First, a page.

Contest for Waterloo's regional chair aggressive and escalating
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WATERLOO REGION — It has the makings of one of the most aggressive municipal election races this region has seen — lawn sign wars, robocalls and swirling accusations of Elections Act violations and inappropriately inserting regional staff into the campaign.
The contest to be Waterloo Region chair after Oct. 27 is on.
Although there are seven candidates, the heat centres on incumbent chair Ken Seiling and anti-light rail advocate and Waterloo business owner Jay Aissa.
Seiling is running a typical campaign with lawn signs and public appearances, while Aissa is taking an aggressive approach more akin to provincial or federal politics. It’s turning some heads. But Seiling said he isn’t changing his game. “There’s no hired gun coming in to run my campaign. I rely on what I’ve done,” he said. “(People) know me, they’ve seen what I can do for them, they see what I do in the community and I’m relying on the fact that my experience and my involvement in the community will stand in good stead.”
Aissa is employing robocalls and lawn signs and has hired a well-known Mike Harris-era Progressive Conservative pollster and strategy man to run his campaign. He’s upfront about it. “I’m running a clean campaign,” Aissa said. “I never ran in the politics like the rest of (them) that have been here 30 years — I’m running as a business owner.
“I’m not interested in running the dirty campaign. What I see, what I hear, what I write on my website is what I believe in and I’m not going to change that direction.”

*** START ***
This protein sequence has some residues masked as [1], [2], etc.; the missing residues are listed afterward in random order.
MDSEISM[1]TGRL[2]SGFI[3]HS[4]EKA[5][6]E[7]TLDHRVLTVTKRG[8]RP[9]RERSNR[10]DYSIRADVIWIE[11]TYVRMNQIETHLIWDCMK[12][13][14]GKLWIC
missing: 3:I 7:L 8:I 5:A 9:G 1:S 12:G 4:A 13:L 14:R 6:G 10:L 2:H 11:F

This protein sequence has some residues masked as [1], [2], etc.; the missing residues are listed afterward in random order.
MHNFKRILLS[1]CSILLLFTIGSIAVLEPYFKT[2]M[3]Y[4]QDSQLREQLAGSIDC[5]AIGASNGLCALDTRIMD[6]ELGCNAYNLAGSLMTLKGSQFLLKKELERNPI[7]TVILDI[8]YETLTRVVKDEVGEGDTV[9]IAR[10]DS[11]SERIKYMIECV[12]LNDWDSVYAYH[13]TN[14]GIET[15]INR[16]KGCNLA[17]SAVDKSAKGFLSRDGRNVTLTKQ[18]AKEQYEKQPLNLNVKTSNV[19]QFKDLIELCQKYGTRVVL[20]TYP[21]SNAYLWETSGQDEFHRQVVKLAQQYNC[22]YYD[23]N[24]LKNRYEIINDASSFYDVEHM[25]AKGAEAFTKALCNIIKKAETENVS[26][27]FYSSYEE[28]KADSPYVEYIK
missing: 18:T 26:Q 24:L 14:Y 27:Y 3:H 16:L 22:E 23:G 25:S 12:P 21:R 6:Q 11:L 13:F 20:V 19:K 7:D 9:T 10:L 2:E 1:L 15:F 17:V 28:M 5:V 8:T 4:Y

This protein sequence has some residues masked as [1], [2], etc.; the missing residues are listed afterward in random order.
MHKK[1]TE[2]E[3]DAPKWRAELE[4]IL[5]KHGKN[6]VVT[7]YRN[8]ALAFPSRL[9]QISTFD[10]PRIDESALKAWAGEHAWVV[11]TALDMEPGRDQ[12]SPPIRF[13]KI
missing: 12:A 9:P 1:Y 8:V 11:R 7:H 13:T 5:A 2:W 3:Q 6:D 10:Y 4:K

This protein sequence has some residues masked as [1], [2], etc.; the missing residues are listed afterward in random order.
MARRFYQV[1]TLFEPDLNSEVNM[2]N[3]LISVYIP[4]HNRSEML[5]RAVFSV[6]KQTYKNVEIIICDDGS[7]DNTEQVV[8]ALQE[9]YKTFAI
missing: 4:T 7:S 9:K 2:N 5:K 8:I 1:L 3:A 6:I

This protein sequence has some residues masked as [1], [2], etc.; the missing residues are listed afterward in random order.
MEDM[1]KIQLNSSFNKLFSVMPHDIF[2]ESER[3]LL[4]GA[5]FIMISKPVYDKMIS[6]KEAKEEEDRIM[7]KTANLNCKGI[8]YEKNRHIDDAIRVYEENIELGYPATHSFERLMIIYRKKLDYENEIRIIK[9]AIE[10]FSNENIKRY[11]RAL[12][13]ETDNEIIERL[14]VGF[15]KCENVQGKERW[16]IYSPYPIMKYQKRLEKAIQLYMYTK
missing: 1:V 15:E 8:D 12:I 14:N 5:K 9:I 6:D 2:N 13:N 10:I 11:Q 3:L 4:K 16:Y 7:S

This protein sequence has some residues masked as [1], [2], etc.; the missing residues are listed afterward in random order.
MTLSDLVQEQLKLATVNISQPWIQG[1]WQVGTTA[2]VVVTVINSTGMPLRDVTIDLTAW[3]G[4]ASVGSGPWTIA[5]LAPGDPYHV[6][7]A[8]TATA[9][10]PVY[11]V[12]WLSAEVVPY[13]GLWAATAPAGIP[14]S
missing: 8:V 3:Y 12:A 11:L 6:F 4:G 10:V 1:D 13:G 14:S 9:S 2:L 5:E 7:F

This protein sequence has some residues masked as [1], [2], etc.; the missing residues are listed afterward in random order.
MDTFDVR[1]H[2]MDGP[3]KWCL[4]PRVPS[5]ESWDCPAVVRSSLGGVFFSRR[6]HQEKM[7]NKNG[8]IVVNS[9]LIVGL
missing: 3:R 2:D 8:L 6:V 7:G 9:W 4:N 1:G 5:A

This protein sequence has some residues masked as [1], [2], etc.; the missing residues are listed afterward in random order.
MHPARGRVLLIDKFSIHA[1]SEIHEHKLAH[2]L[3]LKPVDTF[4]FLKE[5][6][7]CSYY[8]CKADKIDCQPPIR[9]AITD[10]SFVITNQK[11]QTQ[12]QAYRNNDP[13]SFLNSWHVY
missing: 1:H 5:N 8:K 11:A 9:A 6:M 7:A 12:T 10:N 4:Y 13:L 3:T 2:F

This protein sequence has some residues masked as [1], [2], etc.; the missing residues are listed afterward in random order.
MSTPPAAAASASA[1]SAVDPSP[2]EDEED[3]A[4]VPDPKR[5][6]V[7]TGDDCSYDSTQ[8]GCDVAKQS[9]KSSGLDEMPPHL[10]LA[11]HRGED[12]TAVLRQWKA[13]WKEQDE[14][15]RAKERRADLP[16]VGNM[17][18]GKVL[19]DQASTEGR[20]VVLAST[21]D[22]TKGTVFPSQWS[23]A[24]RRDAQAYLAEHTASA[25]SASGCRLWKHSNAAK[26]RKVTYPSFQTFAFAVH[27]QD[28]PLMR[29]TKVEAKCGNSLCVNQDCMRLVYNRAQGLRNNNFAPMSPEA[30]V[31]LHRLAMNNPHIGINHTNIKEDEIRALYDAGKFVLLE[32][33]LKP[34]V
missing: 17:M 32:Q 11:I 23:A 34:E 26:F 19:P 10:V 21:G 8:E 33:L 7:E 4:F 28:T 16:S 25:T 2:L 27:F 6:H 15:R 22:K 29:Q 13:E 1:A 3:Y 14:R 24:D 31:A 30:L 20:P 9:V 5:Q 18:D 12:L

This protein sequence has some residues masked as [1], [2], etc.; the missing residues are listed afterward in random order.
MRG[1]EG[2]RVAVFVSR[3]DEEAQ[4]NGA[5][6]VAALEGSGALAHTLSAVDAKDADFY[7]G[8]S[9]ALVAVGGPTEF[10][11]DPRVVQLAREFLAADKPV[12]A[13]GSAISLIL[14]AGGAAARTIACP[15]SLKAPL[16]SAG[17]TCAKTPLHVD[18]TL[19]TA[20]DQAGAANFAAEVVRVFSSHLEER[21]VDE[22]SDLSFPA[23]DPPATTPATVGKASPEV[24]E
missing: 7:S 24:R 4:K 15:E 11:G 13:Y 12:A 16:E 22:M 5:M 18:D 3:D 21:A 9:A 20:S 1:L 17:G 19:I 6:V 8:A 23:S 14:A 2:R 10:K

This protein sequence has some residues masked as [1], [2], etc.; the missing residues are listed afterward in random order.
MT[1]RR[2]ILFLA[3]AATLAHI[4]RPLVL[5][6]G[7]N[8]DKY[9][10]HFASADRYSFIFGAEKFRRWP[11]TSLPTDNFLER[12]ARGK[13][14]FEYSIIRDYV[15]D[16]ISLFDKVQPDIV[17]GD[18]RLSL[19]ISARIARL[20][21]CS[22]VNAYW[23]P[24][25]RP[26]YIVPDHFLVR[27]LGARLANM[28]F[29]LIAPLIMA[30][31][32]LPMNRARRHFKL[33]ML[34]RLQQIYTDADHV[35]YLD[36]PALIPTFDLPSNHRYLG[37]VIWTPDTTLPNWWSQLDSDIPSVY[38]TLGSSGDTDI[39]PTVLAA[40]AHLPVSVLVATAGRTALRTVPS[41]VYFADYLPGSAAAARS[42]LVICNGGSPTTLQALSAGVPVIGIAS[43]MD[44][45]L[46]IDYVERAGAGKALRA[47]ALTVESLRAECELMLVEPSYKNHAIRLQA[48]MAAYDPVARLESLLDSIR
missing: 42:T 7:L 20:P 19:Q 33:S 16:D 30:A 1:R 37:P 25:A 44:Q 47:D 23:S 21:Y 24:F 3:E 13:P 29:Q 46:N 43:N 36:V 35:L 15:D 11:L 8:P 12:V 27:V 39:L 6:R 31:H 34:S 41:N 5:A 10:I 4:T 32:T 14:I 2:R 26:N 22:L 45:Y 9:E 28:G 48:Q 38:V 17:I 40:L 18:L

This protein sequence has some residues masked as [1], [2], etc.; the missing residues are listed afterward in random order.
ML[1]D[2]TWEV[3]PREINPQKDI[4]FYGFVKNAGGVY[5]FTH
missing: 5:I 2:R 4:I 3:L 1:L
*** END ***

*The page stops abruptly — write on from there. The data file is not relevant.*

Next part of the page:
Seiling said there have been complaints his lawn signs have been covered up by Aissa’s, a move he called “disturbing.”
Aissa said he doesn’t know anything about signs being covered up.
Angelo Apfelbaum, regional manager of licensing and enforcement, said there has been one complaint about a regional chair candidate’s signs getting too close to another’s. There is nothing in the Elections Act or in regional bylaws that dictates a minimum separation distance for signs, Apfelbaum said.
Seiling said he got into politics to build a better future for his children and the community.
“I never got into this because I was angry about something or because I wanted to stop something,” he said. “My own view is I had a genuine interest in the broader community.”
He added: “I value my integrity — you won’t find me doing robocalls or implying negative things about other people.”
Aissa — whose robocalls have been telling voters that after 29 years with Seiling as chair, it’s time for change — got involved in the election because of his strong opposition to the region’s light rail project, but now rates debt and affordable housing as his top priorities.
He has been questioning Seiling’s record, calling him out on the region’s ballooning debt load — it’s more than doubled since 2009 to $428 million last year — and saying he would hold a referendum on light rail transit to give the people a voice.